Ray Allen knows his Jordans.
Yet, you’d probably expect that considering he’s the longest tenured athlete on the Jordan Brand roster. “The brand has grown significantly since when I first joined the team in the late 90s,” said Ray Allen. “A lot of people want to wear Jordan Brand in competition over anything else. The Jumpman logo has transcended basketball, and people wear it in so many different sports.” Since siding with His Airness, Ray has witnessed the creation of 15 in-line Air Jordan signature silhouettes, obtained a countless number of player exclusives and has formulated his own memorable Jordan moments along the way.
As the 2000 installment of our Olympic Diaries series, Ray Allen reflects on debuting the “Olympic” Air Jordan 6 during the 2000 Olympics, the changes he’s seen during his Jordan Brand tenure, his most important pair of Jordans, and one of his untold encounters with Michael Jordan himself.Air Jordan 6 “Olympic” (2000 version)
Nice Kicks: Let’s jump straight into the 2000 Olympics. Do you remember your initial reaction when you saw and found out that you would be representing your country in the then-new “Olympic” Air Jordan 6?
Ray Allen: I was so excited because it, being a Jordan, was a shoe I never owned. During my childhood, I could never afford Jordans, but being able to play in a pair of Jordans for the Olympics just sparked my memories of watching MJ when I was growing up. The Air Jordan 6 was one of the shoes MJ wore when I closely watched him as a child, so it brought back a bunch of memories, and I was extremely excited to represent for the brand in that shoe.Ray Allen wearing the Air Jordan 6 “Olympic” during the 2000 Games
Nice Kicks: Besides debuting that shoe, what is your most memorable moment from playing on the 2000 Olympic Basketball team? Let me help you out. Unlike most people, you had an in-game view of Vince Carter’s ferocious dunk on Frederic Weis.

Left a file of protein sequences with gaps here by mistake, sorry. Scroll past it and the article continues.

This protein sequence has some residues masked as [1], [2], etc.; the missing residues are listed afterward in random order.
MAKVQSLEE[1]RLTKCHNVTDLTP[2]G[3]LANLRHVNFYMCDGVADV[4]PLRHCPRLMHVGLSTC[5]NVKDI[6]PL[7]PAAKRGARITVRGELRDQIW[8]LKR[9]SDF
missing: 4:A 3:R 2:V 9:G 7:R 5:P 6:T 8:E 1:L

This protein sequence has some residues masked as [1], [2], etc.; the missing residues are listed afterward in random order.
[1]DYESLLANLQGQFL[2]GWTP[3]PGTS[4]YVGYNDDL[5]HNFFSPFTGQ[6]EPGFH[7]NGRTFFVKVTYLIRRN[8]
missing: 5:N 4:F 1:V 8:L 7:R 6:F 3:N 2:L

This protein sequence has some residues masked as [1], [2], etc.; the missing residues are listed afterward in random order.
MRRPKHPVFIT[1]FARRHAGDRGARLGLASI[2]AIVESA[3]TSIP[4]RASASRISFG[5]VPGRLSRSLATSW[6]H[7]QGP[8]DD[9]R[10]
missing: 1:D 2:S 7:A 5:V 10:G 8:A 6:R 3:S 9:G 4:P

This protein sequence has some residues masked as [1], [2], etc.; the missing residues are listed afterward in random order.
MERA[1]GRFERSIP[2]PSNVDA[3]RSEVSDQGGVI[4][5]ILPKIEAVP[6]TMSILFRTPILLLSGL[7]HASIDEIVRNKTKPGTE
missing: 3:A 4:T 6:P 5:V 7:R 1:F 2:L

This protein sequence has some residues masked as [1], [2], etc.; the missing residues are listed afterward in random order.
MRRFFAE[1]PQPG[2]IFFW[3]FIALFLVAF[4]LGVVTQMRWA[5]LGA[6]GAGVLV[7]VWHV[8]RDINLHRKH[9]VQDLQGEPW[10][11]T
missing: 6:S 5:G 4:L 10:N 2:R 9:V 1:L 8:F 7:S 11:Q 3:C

Ray Allen: Well, the dunk was just incredible, and everyone knows that, but for me, it was participating in the Opening Ceremony that year – walking into the stadium in Sydney and actually realizing where you were. It’s like you’re in Sydney but, you’re amongst the entire world of different athletes and a high caliber of people. From a playing standpoint, that was the first time I realized that there was a lot of players that compete at a high level just like I do. Before and after games, we were getting up shots, working out on the treadmill or lifting weights. That was a ‘wow’ moment in which I realized that this is where I belong. I knew I was in the right place because we all shared like minds.
Nice Kicks: That team didn’t feature any MVPs or NBA Champions at the time either. Was there any doubt from outsiders before the Olympics began in regards to the 2000 team bringing back the gold?
Ray Allen: Being in the Olympics as an American professional basketball player was still relatively young, so there wasn’t a lot of doubt. We were a relatively young team, too, but the difference is we had guys on our team that were still in the stage of trying to prove themselves. It’s always a timing thing with the Olympics. When the Dream Team played, I think they solidified their personal careers by winning gold medals. When ’96 came, it was a new crop of young players mixed with veterans. Each year set a different precedent because it was like a passing of the torch from one team to another.Left to Right: Tim Hardaway, Vince Carter, Kevin Garnett and Ray Allen